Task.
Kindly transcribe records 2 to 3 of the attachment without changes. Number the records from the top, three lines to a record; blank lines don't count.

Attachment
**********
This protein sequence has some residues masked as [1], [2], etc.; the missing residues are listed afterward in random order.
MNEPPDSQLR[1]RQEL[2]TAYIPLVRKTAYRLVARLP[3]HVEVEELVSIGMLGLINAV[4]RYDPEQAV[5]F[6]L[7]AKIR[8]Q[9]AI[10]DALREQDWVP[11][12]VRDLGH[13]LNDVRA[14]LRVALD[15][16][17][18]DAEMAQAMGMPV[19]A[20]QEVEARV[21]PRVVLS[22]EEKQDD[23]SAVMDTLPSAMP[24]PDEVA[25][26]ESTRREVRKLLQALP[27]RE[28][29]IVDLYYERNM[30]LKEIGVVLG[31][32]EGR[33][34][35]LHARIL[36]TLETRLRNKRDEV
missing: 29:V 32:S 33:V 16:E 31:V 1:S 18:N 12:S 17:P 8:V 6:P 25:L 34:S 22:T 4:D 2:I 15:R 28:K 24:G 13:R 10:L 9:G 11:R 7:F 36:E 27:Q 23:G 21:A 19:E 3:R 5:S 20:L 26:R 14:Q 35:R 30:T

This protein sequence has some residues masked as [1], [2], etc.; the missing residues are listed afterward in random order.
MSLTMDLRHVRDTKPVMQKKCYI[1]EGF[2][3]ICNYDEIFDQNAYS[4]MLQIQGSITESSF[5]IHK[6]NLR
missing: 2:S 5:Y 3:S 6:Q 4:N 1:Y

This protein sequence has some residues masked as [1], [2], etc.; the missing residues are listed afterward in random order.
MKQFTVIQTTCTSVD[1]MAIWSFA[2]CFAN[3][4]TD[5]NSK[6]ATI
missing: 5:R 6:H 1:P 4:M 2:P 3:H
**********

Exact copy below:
This protein sequence has some residues masked as [1], [2], etc.; the missing residues are listed afterward in random order.
MSLTMDLRHVRDTKPVMQKKCYI[1]EGF[2][3]ICNYDEIFDQNAYS[4]MLQIQGSITESSF[5]IHK[6]NLR
missing: 2:S 5:Y 3:S 6:Q 4:N 1:Y

This protein sequence has some residues masked as [1], [2], etc.; the missing residues are listed afterward in random order.
MKQFTVIQTTCTSVD[1]MAIWSFA[2]CFAN[3][4]TD[5]NSK[6]ATI
missing: 5:R 6:H 1:P 4:M 2:P 3:H